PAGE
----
Machiavelli With a Sewing Machine: Edie Falco in ‘The True’
The Daily Beast
September 20, 2018
‘The True’ is about a 1977 mayoral election in Albany, New York. But at the heart of the play, as brilliantly played by Edie Falco and Peter Scolari, is a tender, complex marriage.
Edie Falco, of Nurse Jackie and Sopranos renown, begins and ends The True, a play by Sharr White, stationed behind a sewing machine—a prop that is both telling and deceptive.
Falco’s character, Dorothea “Polly” Noonan, is no stereotypical housewife (no matter the 1970s era we find her in). Her most impressive stitching is saved for politics, its alliances and vendettas. Polly’s home is an extension of the male-dominated office or bar, where power is discussed, and parlayed, over silky glasses of scotch and wickedly strong Martinis.
White’s play, staged by The New Group and directed by its founding artistic director, Scott Elliott, is both a somewhat stilted parlor game for political wonks who gravitate to the power games of local politics, yet also, thankfully, a portrait of complex marriages with performances that vividly crackle.
It is 1977 in Albany, New York, and this is immediately visible in Derek McLane’s brilliant design of Polly (Falco) and Peter Noonan’s (Peter Scolari) living room, with its orange swirling wallpaper.
The title of the play is a deliberate mystery. White is investigating many things that may or may not be true: the marriage between Polly and Peter, for example, with the constant presence of Mayor Erastus Corning II (Michael McKean), whom Polly is a devoted confidante to. Whom does she truly love?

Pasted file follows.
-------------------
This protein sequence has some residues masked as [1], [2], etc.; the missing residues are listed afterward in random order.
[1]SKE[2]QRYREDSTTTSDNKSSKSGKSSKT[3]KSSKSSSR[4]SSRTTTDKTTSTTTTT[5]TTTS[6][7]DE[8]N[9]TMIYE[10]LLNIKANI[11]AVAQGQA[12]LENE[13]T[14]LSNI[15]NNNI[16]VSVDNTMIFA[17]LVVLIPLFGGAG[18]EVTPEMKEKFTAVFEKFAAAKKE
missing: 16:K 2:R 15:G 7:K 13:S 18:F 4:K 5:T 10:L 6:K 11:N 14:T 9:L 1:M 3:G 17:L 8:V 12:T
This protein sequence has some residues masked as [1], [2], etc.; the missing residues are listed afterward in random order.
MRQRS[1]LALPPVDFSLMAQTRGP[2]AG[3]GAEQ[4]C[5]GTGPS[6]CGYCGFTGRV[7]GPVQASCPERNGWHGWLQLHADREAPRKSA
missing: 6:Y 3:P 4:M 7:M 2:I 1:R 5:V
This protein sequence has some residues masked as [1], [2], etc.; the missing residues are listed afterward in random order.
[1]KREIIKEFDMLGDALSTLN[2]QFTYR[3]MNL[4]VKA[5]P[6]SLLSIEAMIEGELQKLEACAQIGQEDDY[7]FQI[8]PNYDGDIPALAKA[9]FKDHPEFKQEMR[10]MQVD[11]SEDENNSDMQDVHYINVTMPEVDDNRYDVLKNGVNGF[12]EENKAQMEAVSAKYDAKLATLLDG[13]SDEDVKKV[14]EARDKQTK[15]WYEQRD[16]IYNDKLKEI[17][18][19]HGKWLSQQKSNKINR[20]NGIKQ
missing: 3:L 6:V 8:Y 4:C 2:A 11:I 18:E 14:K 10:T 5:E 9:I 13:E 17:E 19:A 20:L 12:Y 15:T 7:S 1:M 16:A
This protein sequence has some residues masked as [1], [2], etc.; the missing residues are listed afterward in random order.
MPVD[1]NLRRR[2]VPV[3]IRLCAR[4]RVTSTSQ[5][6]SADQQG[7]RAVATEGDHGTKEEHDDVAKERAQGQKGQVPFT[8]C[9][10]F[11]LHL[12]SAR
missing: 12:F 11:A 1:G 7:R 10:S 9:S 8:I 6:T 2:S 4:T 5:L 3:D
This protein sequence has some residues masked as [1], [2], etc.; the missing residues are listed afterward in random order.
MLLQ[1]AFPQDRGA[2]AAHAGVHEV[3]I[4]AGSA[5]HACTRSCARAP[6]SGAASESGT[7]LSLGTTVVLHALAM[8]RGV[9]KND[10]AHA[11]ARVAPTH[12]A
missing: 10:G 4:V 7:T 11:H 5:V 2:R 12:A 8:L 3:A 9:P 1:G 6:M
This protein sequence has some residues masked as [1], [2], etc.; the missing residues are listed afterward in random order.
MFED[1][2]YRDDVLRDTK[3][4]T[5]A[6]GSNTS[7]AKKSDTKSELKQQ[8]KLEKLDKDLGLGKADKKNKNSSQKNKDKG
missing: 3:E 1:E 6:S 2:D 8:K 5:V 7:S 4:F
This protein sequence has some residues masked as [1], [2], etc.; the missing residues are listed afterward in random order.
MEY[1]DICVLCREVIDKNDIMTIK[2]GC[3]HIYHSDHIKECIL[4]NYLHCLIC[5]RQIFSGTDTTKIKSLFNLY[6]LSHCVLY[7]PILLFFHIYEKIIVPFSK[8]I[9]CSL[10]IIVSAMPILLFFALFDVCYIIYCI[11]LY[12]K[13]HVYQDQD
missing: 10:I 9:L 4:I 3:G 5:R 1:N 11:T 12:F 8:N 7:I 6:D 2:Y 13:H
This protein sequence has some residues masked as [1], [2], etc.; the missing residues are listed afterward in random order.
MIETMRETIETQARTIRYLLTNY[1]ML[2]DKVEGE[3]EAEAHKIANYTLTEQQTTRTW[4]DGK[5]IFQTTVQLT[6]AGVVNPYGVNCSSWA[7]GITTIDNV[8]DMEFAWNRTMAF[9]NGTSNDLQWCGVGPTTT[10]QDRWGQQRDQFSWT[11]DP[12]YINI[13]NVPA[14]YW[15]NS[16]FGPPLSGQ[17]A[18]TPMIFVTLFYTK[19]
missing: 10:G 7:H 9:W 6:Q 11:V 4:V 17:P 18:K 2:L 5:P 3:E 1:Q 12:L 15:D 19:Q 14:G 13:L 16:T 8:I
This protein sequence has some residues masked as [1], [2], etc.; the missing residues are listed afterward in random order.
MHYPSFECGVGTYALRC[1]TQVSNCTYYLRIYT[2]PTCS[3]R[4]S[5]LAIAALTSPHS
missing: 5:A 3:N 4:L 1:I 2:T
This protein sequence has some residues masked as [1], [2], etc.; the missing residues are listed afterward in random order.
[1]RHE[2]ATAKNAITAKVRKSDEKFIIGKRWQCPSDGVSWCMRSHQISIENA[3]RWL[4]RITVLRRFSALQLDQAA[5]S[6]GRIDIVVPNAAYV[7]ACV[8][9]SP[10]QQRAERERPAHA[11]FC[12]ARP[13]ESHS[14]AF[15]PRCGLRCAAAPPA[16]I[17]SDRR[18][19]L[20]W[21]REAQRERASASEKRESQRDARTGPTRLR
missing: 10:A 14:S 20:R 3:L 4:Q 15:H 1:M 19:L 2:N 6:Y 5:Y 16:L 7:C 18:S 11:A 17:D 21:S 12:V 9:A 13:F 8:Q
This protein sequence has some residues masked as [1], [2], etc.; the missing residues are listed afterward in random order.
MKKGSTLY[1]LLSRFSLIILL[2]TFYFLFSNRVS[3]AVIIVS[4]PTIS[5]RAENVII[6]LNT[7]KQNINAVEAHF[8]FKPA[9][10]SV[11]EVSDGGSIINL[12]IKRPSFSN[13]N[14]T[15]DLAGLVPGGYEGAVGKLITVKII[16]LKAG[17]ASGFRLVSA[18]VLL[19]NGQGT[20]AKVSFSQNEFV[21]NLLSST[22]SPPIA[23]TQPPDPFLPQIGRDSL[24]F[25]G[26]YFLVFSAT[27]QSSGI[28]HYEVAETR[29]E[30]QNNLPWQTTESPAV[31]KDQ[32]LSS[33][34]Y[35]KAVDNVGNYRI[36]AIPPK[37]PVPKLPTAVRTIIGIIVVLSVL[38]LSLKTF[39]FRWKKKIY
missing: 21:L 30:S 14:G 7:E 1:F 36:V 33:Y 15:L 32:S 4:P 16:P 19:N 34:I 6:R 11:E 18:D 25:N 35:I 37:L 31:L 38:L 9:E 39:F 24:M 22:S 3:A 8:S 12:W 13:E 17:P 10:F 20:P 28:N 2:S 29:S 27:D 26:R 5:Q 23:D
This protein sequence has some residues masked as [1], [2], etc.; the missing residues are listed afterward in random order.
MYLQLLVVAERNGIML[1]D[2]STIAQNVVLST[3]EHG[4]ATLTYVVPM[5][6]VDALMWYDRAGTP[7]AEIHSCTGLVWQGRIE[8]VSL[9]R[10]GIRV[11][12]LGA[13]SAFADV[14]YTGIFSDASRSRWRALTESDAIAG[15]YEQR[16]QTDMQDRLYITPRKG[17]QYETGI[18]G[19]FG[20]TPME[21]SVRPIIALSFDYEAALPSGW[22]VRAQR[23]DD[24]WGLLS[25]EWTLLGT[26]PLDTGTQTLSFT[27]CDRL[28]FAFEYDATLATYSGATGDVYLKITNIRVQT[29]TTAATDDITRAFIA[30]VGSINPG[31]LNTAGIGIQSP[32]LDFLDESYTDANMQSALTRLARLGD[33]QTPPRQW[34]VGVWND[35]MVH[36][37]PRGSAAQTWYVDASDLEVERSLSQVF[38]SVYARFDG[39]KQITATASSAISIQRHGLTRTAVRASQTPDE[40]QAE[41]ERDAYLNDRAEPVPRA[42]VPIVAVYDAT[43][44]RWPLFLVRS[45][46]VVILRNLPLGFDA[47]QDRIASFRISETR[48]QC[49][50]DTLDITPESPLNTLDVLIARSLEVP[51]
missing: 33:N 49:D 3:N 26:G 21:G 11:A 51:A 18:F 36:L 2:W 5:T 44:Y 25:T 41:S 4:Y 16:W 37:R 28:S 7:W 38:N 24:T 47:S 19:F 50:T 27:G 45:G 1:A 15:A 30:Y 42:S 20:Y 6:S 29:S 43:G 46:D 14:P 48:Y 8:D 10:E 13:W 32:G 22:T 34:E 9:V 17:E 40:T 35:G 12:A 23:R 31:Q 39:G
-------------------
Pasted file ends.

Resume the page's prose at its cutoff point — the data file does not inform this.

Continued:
What is the true nature of Democratic politics and the party itself? Is the steadfast commitment to the party that Polly represents—really, she doesn’t want to think about anything else, do anything else—already lost in time?
A homely, constantly talking Machiavelli, deeply steeped in the city’s politics, she thinks and plots as she guides her machine through making perfect seams. “The party is not built on conscience,” says Polly. “It was built on discipline. Discipline, and the idea that if you stay true, you’re going to get your due!”
White could not have known that the play would be performed at a moment when the Democratic Party, most visibly in New York, is going through roiling change, its complexion changed by the displacement of established white male candidates (like Erastus in the play) by a group of more radically minded female candidates of color.
Polly is more professionally impressive than the politician she is devoted to, but it is never a question that this should be her battle for office, not his.
For Polly, politics is chess in service to Erastus; it’s doing time, it’s knowing your streets and voters intimately. There are no philosophical discussions in the play about principle, moral quandaries, and policy; it’s just shoe-leather, loyalty, deal-making, and game-playing.
Is Erastus, battling for party control while at the same time fighting the fiercest primary challenge of his life as mayor, truly committed to Polly, public service, or simply the exercise of staying in power as he has done for many years? Erastus wants to be chairman of the party and mayor, but the death of his friend, the previous chairman, has left a power vacuum that could shunt aside both Erastus and Polly.
Erastus seems exhausted by the prospect of a fight, while Polly relishes it.
“Are you finished?” Polly is asked near the beginning of the play. “I’m just catching my breath,” she shoots back.
The furiously maneuvering Polly is the biggest mystery of the play. The excellent Falco’s beady fierceness is based on a long-held, very real love for Erastus, and you do wonder: Why on earth does Peter put up with it, happening right in front of him? Indeed, he is a devoted friend to Erastus himself.